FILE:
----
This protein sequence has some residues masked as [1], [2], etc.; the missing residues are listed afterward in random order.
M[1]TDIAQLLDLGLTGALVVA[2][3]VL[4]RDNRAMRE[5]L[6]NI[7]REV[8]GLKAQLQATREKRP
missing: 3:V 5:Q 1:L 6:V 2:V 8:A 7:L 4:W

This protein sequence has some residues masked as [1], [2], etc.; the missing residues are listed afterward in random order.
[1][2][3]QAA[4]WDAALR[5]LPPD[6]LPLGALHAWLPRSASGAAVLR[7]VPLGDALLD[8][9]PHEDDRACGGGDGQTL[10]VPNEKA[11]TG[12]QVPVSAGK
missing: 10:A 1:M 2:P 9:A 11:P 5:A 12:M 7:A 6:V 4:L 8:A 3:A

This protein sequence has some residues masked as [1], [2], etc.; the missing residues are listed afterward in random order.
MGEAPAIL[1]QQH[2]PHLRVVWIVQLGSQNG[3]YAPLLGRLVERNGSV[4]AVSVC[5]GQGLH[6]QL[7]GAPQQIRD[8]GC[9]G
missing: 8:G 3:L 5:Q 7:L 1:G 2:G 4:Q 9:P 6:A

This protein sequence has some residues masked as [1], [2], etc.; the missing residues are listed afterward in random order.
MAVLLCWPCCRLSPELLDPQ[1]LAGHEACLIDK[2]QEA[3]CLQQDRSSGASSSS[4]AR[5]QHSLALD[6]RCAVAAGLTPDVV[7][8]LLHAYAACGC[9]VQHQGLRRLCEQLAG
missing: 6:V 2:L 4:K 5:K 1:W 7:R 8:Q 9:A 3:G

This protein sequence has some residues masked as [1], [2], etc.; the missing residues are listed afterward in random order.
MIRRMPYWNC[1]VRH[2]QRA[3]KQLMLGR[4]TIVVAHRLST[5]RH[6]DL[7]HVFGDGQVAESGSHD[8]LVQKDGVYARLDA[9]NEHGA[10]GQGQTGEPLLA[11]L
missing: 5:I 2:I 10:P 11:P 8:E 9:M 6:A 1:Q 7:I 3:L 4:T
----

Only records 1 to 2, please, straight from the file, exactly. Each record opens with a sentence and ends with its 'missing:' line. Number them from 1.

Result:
This protein sequence has some residues masked as [1], [2], etc.; the missing residues are listed afterward in random order.
M[1]TDIAQLLDLGLTGALVVA[2][3]VL[4]RDNRAMRE[5]L[6]NI[7]REV[8]GLKAQLQATREKRP
missing: 3:V 5:Q 1:L 6:V 2:V 8:A 7:L 4:W

This protein sequence has some residues masked as [1], [2], etc.; the missing residues are listed afterward in random order.
[1][2][3]QAA[4]WDAALR[5]LPPD[6]LPLGALHAWLPRSASGAAVLR[7]VPLGDALLD[8][9]PHEDDRACGGGDGQTL[10]VPNEKA[11]TG[12]QVPVSAGK
missing: 10:A 1:M 2:P 9:A 11:P 5:A 12:M 7:A 6:V 4:L 8:A 3:A